Music Reviews
Titanic Rising

Weyes Blood Titanic Rising

(Sub Pop) Rating - 9/10
There's something pleasantly romantic about Titanic Rising, Natalie Mering's latest pop opus. And yet there are hardly any references to star-crossed lovers or distant sojourns—it just sounds romantic. It's easy to forget that sometimes the lushest musical experiences don't need to have some "important" conceptual theme; majesty and love don't have to cohabitate together, after all.  Except that the preciousness inherent within Mering's fourth release—who goes by Weyes Blood—comes from understanding that there's meaningful value in who you are, no matter how small we appear to be inside this vast universe. It's a better way to approach Mering's mystifying ode to be alive, even if to get to that state of mind it's necessary to understand that everything can fall apart at any second. 
Again, it may sound obtuse or even puzzling to think of these grand ideas when this is just a pop record. Mering isn't even crossing uncharted territory here. Ever since she released her 2011 full-length debut The Outside Room, the L.A. based artist has schemed offbeat, avant-garde albums with an equally earthy melodic sense. She's turned less esoteric and more grounded, more amenable to classic songwriting conventions (or at least conventional in the way it used to be back in the 1970s). So there is some of that quaint, sun-dappled Laurel Canyon charm in Titanic Rising, but it's also spacier and less jam-driven. It wants to make you soar but also avoids any rustic, antiquated principles. It's meant to be anachronistic, though perhaps that's what makes the album sound fresh and modern.
Big, heavy drum fills punctuate the steady piano keys of album opener A Lot's Gonna Change, where a swooning Mering accepts that every passing complication seems moot in the grand scheme of things. Her deep, yet honeyed drawl—bearing a striking resemblance to Karen Carpenter's— adds a dramatic flair to the song's orchestral backdrop. Titanic Rising sounds positively spectral, and not just because she opted to title one of the tracks Andromeda; regardless, she looks to the sky for answers over a cosmic country style that sounds open, yet intimate. She fluidly transitions from the lithe psychedelic touches of 2016's Front Row Seat to Earth by applying a painterly—though no less natural—stroke to a well-remembered seventies FM radio sound.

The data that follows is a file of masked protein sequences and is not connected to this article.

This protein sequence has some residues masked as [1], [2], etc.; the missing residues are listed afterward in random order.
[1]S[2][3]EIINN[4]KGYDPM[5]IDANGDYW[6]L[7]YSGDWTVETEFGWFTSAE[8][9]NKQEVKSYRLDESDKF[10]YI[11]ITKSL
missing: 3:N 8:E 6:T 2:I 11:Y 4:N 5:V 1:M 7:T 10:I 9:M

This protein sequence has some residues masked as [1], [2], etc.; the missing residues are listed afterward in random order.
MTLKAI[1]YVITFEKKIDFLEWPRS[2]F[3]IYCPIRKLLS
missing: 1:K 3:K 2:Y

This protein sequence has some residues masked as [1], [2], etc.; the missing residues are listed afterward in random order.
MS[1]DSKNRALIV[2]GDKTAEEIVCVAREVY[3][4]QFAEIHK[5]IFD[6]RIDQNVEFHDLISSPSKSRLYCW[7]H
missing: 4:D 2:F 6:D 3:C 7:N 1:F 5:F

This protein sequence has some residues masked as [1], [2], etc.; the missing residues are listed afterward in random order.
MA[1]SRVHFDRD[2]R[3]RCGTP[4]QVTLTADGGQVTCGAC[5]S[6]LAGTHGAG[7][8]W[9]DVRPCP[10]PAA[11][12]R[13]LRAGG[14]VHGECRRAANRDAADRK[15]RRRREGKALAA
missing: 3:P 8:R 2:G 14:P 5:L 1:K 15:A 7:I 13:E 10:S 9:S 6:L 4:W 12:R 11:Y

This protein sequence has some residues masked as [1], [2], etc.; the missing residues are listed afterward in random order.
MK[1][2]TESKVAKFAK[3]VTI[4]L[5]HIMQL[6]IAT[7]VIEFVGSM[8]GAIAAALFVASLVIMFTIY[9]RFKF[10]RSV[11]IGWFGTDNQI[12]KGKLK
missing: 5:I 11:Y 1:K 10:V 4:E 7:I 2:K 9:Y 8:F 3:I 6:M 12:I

Co-producer Jonathan Rado—of Foxygen fame—helped Mering enhance the production with lilting chamber arrangements. Something to Believe begins as a bare piano confessional, and you'd immediately think that they're both channeling a Carole King/Gerry Goffin pairing. Except that as Believe progresses, it develops into something bigger—the shimmering album centerpiece sounds like a ballad but still has a touch of psychedelic sweetness (think Super Furry Animals' artfully warped Rings Around the World). Movies sounds otherworldly, like entering one of Badalamenti's angelic synth orchestrations, as Mering fancies the cinema's bewitching escapism. But there's also an unsettling beauty to the song's ending, where shrill violins distort the fantasy as if witnessing Camilla's (or is that Diane?) dreams crumble in the final moments of Mulholland Drive.
Otherwise, Mering shows a positive bearing throughout Titanic Rising. Her blitheful optimism stands out more when the compositions are simpler. There's still that classic California sound aesthetic on Everyday, but behind the opulent strings and the hopping harmonies, it's a piano-driven romper about wanting to reclaim that euphoric feeling of true love. Never does she lament not having it, and instead, remembers how great it made her feel. On Picture Me Better, a plaintive acoustic guitar—arranged as a resplendent country ballad—comforts her as she waits for some divine intervention. She's at her most vulnerable right at the very end—wishful but not wistful, thinking about a love that once made her feel invincible. 
Despite Mering's sonic flights of fancy, Titanic Rising is a lean, 40-minute recording that carefully considers her performative sentiments with fine craftsmanship. No emotions go astray—every full-hearted melody here stirs a passion in both subject matter and skill. She gives closer Nearer to Thee the grand finish it deserves—a subtle reprise to A Lot's Gonna Change—with swelling strings bringing closure to her expansive musical odyssey. She outwardly communicates her deepest questions with monumental ambition, though it sounds like an afterthought when paired alongside her hapless, intimate melancholy. Mering aims high to amplify the smallness of our self-concerns, to seeks out a love that could defy time and space in our minds. [Believe the Hype]